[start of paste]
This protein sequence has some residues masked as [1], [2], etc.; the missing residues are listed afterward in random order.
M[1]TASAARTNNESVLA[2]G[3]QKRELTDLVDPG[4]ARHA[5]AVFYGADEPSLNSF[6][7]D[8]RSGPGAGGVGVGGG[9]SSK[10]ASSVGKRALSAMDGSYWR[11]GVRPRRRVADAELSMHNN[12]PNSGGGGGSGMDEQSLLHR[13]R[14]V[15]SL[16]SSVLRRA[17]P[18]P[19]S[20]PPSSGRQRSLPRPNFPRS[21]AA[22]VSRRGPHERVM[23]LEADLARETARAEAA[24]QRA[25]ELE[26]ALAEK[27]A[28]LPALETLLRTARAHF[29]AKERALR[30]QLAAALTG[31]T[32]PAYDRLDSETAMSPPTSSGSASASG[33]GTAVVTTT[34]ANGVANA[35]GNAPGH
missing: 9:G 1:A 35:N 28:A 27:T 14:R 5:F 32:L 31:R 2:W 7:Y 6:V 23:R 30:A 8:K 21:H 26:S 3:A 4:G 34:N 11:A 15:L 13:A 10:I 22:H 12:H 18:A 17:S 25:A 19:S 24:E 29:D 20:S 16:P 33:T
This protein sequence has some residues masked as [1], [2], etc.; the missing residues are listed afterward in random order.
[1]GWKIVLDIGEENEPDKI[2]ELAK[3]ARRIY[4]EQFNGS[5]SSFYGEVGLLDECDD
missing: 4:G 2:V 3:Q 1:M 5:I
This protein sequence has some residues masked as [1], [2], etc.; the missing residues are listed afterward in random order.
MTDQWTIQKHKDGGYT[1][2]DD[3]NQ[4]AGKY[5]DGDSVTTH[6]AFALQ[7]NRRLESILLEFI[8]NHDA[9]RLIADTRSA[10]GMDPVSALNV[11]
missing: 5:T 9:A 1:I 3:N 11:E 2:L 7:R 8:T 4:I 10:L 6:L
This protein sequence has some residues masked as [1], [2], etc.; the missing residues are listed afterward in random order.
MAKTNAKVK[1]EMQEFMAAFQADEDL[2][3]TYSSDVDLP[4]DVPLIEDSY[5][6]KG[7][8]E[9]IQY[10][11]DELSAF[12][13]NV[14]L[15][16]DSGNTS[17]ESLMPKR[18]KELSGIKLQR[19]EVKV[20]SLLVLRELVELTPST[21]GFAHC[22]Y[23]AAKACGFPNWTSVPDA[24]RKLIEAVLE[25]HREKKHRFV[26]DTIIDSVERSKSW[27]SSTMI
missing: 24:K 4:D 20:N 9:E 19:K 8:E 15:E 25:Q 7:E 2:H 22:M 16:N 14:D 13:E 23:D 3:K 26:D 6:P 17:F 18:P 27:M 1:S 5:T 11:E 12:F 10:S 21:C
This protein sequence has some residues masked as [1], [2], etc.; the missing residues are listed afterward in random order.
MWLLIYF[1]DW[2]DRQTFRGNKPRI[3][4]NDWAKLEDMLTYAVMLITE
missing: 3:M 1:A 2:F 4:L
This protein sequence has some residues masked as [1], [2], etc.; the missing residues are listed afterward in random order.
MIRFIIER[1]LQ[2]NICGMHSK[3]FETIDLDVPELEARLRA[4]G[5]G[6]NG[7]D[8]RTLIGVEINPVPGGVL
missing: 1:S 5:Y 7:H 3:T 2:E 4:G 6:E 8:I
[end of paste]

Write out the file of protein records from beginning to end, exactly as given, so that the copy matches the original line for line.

This protein sequence has some residues masked as [1], [2], etc.; the missing residues are listed afterward in random order.
M[1]TASAARTNNESVLA[2]G[3]QKRELTDLVDPG[4]ARHA[5]AVFYGADEPSLNSF[6][7]D[8]RSGPGAGGVGVGGG[9]SSK[10]ASSVGKRALSAMDGSYWR[11]GVRPRRRVADAELSMHNN[12]PNSGGGGGSGMDEQSLLHR[13]R[14]V[15]SL[16]SSVLRRA[17]P[18]P[19]S[20]PPSSGRQRSLPRPNFPRS[21]AA[22]VSRRGPHERVM[23]LEADLARETARAEAA[24]QRA[25]ELE[26]ALAEK[27]A[28]LPALETLLRTARAHF[29]AKERALR[30]QLAAALTG[31]T[32]PAYDRLDSETAMSPPTSSGSASASG[33]GTAVVTTT[34]ANGVANA[35]GNAPGH
missing: 9:G 1:A 35:N 28:A 27:T 14:R 5:F 32:L 31:R 2:W 7:Y 6:V 23:R 30:A 8:K 21:H 26:S 3:A 4:G 34:N 11:A 15:L 13:A 10:I 22:H 12:H 18:A 17:S 25:A 19:S 24:E 29:D 20:S 16:P 33:T
This protein sequence has some residues masked as [1], [2], etc.; the missing residues are listed afterward in random order.
[1]GWKIVLDIGEENEPDKI[2]ELAK[3]ARRIY[4]EQFNGS[5]SSFYGEVGLLDECDD
missing: 4:G 2:V 3:Q 1:M 5:I
This protein sequence has some residues masked as [1], [2], etc.; the missing residues are listed afterward in random order.
MTDQWTIQKHKDGGYT[1][2]DD[3]NQ[4]AGKY[5]DGDSVTTH[6]AFALQ[7]NRRLESILLEFI[8]NHDA[9]RLIADTRSA[10]GMDPVSALNV[11]
missing: 5:T 9:A 1:I 3:N 11:E 2:L 7:R 8:T 4:I 10:L 6:L
This protein sequence has some residues masked as [1], [2], etc.; the missing residues are listed afterward in random order.
MAKTNAKVK[1]EMQEFMAAFQADEDL[2][3]TYSSDVDLP[4]DVPLIEDSY[5][6]KG[7][8]E[9]IQY[10][11]DELSAF[12][13]NV[14]L[15][16]DSGNTS[17]ESLMPKR[18]KELSGIKLQR[19]EVKV[20]SLLVLRELVELTPST[21]GFAHC[22]Y[23]AAKACGFPNWTSVPDA[24]RKLIEAVLE[25]HREKKHRFV[26]DTIIDSVERSKSW[27]SSTMI
missing: 24:K 4:D 20:N 9:E 19:K 8:E 15:E 25:Q 7:E 2:H 22:M 16:N 14:D 13:E 23:D 3:K 26:D 6:P 17:F 18:P 27:M 1:S 5:T 11:E 12:F 10:S 21:C
This protein sequence has some residues masked as [1], [2], etc.; the missing residues are listed afterward in random order.
MWLLIYF[1]DW[2]DRQTFRGNKPRI[3][4]NDWAKLEDMLTYAVMLITE
missing: 3:M 1:A 2:F 4:L
This protein sequence has some residues masked as [1], [2], etc.; the missing residues are listed afterward in random order.
MIRFIIER[1]LQ[2]NICGMHSK[3]FETIDLDVPELEARLRA[4]G[5]G[6]NG[7]D[8]RTLIGVEINPVPGGVL
missing: 1:S 5:Y 7:H 3:T 2:E 4:G 6:E 8:I